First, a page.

Cleaning is not really the loveliest of chores on the planet. It works well for your face or your house but if you have to clean your electronics, it is quite a mess because you can not afford to get a drop of water in there. Washing a car is fine but when the vehicle goes as humungous as an airplane, that too with fragile components, the task is multiplied many folds. Similar efforts go towards cleaning equipment as massive as the Very Large Telescope (VLT) operated by the European Southern Observatory.
Located at the Cerro Paranal in the Atacama Desert of northern Chile, the VLT is a combination of four individual telescopes, namely Antu, Kueyen, Melipal, and Yepun. Cleaning the giant mirrors of these telescopes is quite a task, that too in the middle of a desert where there is absolutely no way to avoid dust.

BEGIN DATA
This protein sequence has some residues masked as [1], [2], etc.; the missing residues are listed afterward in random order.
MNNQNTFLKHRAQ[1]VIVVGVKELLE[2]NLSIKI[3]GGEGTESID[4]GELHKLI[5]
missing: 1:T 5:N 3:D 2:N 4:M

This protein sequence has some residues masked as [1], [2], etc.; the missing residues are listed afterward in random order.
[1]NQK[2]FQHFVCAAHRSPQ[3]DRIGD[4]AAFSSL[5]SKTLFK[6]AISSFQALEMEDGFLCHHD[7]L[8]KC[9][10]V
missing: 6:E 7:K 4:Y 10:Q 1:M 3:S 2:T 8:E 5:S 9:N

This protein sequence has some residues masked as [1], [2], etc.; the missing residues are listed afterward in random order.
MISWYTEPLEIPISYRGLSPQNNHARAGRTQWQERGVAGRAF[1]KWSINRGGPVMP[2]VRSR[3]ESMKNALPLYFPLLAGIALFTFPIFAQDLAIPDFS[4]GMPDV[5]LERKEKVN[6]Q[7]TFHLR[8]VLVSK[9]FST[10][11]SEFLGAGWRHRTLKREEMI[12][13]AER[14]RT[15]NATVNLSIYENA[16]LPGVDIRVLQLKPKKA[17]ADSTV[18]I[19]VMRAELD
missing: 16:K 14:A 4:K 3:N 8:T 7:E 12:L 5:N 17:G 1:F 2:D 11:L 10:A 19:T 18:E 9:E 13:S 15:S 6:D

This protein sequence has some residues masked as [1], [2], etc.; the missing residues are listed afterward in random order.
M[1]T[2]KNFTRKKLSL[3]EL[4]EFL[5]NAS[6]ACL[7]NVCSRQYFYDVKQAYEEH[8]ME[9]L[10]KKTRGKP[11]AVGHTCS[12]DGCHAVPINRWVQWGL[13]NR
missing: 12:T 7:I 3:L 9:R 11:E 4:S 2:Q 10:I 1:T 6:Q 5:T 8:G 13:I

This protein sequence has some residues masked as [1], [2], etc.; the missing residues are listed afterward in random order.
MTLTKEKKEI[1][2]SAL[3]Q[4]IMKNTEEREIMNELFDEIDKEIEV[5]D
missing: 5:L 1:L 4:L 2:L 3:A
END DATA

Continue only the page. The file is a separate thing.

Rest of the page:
ESO officials say, “Every night the huge mirrors are exposed to the atmosphere while uncovered during observing sessions. They gradually accumulate dust and other pollutants that reduce their reflectivity, making them less effective at capturing faint light from the cosmos. So they are regularly removed from the telescope, taken down the mountain to the re-coating facility, cleaned and finally recoated with a thin and highly reflective new aluminium layer.”
The process requires removing the mirror and transferring it to a re-coating plant, and it can take up to eight days. The officials also say that it looks like a simple task, but it actually is quite a tense operation. Pretty cool, isn’t it?